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Page 57 - We are not engaged," he said, " to give for the recovery of the Palatinate. For when it was in the Act of Parliament, as it was first penned, it was struck out by the order of the House, as a thing unfit to engage the House for the recovery of the Palatinate, and if possible, yet not without great charge and difficulty.
Page ix - Mr. Alford. He holdeth we are njt engaged to give for the recovery of the Palatinate; for when it was in the Act of Parliament as it was first penned, it was strucken out by order of the House, as a thing unfit to engage the House for the recovery of the Palatinate: and, if possible, not without great charge and difficulty.*' — Comment
Page xi - Pembroke was captain, and he may very likely have received and petitions, instructions from him both now and in the preceding Parliament. b In the Journals, Rudyerd is followed by Sir J. Eliot. " No particular or private business to be entertained. A special Committee to regulate the business of this House." Mr. Forster (Sir J. Eliot, i. 245) introduces Pym as unexpectedly asking, after Rudyerd sat down, "what, in the event of the Committee for Grievances being dispensed with for the present, they...
Page 33 - ... states doe in their counsells leave as litle as maybe to chance : if this designe be not soe, then is it no honor to set out that which will bring us a hazardous retorne. 2. Necessity in every Parliament a pressinge argument, and on of those thinges which can never be satisfyed. If his Majestie's honor be in question, and he in such necessity, they who have brought him to this streight have dishoncrd the Kinge, and if they have soe ill disposd of the Kinge and the state as that he cannot furnish...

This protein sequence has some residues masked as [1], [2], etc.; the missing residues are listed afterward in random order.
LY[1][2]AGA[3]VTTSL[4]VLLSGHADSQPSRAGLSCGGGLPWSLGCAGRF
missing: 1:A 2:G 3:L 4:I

Page 35 - Who will bringe up his sonne in learninge when mony is the way to preferment. The price of a sergeant is as knowen as the price of a calfe; and they which buy deare must certainelye sell deare.
Page xii - ' mamtenance. • The charge against Dr. Anyan was subsequently omitted, doubtless as being included in the petition of 1624, to which an answer was still expected. b This subsequently became, " to advise the Bishops, by fatherly treatment and tender usage, to reduce to the peaceable and orderly service of the Church such able ministers as have been formerly silenced, that there may be a profitable use of their ministry in these needful and dangerous times.